EU to slap US with Boeing tariffs, but lauds Biden

November 10, 2020 | 15:31
The EU pushed ahead on Monday with tariffs against several US imports as part of the long-running Boeing-Airbus row, despite hope for a trade truce following Joe Biden's election.
eu to slap us with boeing tariffs but lauds biden
This file photo taken on October 22, 2019 the Boeing logo is seen at its stand during the the 70th annual International Astronautical Congress at the Walter E. Washington Convention Center in Washington. The EU on November 9, 2020 said it is pushing ahead with up to $4 billion in tariffs against the US over illegal state aid to Boeing, the bloc's top trade official said.(MANDEL NGAN / AFP)

The decision is the latest twist in the 16-year trade battle over aircraft subsidies that turned increasingly sour under the protectionist instincts of US President Donald Trump.

Some had suggested Europe might delay the tit-for-tat levies after the victory of Biden, who is to replace Trump in January and is seen as more sympathetic to Europe and more of a multilateralist on trade.

"The US has imposed tariffs following the WTO ruling in the Airbus case," said the EU's top trade official, Valdis Dombrovskis ahead of a virtual EU trade ministers meeting.

"Now, we have a WTO ruling also in our Boeing case, allowing us to impose our tariffs and that's what we are doing," EU executive vice president Dombrovskis said.

Instead of hitting the pause button, Dombrovskis urged Washington to pursue a comprehensive deal on aviation subsidies worldwide to end the row.

"As it has been stated on numbers of occasions from the EU side, we're ready to suspend or withdraw our tariffs anytime when the US suspends or withdraws their tariffs," Dombrovskis said.

The decision merely "mirrored" the US decision to implement tariffs over Airbus a year ago, he added.

According to a list of targets seen by AFP, the EU is expected to impose tariffs on aircraft made in the United States, along with tractors, sweet potatoes, peanuts, frozen orange juice, tobacco, ketchup and Pacific salmon.

They are to take effect on Tuesday after being published in the EU's official journal later Monday.

- 'Second-class partners?' -

Dombrovskis, the former Latvian prime minister, spoke before the EU trade ministers discussed how Europeans can face up to challenges from both the US and China.

Reactions in Europe "have shown that there are great expectations after the election victory of Joe Biden," said German Economy Minister Peter Altmaier, an ally of Chancellor Angela Merkel.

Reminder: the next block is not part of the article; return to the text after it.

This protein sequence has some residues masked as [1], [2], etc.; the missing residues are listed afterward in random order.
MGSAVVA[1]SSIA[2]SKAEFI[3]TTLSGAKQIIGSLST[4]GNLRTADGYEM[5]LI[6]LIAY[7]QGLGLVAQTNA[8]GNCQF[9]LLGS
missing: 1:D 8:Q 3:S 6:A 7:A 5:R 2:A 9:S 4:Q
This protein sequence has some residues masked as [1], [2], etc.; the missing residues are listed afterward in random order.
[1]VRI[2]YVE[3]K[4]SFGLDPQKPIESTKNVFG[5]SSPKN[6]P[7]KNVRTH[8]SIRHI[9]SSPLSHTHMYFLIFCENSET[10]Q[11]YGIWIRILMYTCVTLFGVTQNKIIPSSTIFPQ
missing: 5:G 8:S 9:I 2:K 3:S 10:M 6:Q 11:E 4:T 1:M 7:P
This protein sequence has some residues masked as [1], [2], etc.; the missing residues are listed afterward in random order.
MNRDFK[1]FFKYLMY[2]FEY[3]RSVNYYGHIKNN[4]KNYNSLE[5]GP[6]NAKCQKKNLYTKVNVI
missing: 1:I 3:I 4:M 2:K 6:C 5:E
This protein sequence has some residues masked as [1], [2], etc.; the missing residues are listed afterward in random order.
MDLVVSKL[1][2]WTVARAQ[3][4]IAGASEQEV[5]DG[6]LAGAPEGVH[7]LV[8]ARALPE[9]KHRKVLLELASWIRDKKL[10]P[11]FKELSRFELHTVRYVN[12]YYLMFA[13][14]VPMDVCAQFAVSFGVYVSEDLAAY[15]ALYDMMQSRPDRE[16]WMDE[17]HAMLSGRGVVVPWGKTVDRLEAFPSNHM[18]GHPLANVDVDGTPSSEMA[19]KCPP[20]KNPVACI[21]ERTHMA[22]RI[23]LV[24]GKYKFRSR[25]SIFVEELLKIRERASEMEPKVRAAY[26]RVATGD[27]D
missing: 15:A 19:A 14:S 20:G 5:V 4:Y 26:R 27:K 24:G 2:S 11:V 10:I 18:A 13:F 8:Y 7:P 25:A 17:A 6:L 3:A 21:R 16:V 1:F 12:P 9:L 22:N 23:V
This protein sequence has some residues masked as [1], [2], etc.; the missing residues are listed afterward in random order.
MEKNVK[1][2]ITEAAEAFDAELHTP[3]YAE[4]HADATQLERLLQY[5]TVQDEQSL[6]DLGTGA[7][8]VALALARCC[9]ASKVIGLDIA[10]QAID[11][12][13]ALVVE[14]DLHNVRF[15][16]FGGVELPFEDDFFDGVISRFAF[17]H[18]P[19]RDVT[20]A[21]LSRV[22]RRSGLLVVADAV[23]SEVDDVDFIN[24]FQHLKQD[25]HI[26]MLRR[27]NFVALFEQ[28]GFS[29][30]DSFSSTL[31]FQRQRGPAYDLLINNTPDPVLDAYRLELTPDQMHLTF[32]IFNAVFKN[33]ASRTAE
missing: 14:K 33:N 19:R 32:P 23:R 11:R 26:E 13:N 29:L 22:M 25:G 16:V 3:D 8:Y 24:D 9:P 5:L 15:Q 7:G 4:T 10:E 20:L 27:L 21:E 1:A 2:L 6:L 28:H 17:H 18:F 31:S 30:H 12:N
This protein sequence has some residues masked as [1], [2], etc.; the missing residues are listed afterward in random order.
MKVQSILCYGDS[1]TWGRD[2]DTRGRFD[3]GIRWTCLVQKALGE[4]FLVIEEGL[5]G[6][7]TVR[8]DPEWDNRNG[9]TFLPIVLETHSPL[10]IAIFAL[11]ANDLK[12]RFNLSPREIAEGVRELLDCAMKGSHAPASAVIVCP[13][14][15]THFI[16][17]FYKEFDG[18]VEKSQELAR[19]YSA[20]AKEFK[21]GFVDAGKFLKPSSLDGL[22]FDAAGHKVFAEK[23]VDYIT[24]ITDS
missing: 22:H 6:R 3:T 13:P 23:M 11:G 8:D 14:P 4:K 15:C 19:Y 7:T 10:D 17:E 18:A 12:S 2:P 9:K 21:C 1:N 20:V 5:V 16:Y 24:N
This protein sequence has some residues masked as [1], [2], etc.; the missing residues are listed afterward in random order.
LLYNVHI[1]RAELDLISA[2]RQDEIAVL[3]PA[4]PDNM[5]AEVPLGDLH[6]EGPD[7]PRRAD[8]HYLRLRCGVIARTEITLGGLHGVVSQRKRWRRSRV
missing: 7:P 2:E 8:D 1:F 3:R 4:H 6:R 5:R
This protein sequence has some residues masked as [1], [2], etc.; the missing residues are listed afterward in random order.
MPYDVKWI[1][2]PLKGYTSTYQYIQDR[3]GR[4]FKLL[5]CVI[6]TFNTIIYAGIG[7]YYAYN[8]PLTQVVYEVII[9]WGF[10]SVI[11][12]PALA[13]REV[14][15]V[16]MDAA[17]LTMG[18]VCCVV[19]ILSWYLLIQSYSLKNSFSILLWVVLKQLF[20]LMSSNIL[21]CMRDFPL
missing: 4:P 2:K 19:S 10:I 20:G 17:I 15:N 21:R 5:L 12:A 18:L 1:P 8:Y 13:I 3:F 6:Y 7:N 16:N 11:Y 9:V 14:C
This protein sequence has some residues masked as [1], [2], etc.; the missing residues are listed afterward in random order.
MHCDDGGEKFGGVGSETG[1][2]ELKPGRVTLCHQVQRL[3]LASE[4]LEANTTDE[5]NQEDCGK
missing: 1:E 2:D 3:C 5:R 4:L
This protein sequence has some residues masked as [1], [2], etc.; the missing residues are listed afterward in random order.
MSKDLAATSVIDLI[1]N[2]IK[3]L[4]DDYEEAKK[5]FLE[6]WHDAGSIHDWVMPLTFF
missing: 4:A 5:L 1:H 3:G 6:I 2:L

"The hope is that the US will return to multilateral approaches, also in trade," added the minister, whose export powerhouse Germany was the most exposed to Trump's protectionist onslaught against Europe.

France, the EU's second biggest economy, has taken a tougher line against the US, refusing last year to sign off on an effort to pursue a mini-trade deal with Washington to placate Trump.

The tycoon president shocked Europeans early in his presidency by slapping tariffs on EU steel and aluminium, and constantly waved a threat of levies against Germany's world-leading auto industry.

US Trade Representative Robert E. Lighthizer said Washington was "disappointed by the action taken by the EU today.

"The alleged subsidy to Boeing was repealed seven months ago. The EU has long proclaimed its commitment to following WTO rules, but today’s announcement shows they do so only when convenient to them," he said.

"Europeans are united and determined to defend their interests," said French Trade Minister Franck Riester in an interview with the newspaper Les Echos, backing the Boeing tariffs.

They "must assert their trading power so that the United States does not see us as second-class partners but as their equals," he added.

Trump also battled France after it moved to introduce a digital tax on US tech giants, which he said were unfair against the US. Paris agreed to put its plan on hold.

The aviation feud predates Trump, but Washington quickly embraced the opportunity to impose $7.5 billion in tariffs against Europeans after being cleared to do so by the WTO.

Washington imposed punitive tariffs of 25 percent on iconic EU products such as wine, cheese and olive oil and put a 15-percent tariff on Airbus planes in March.


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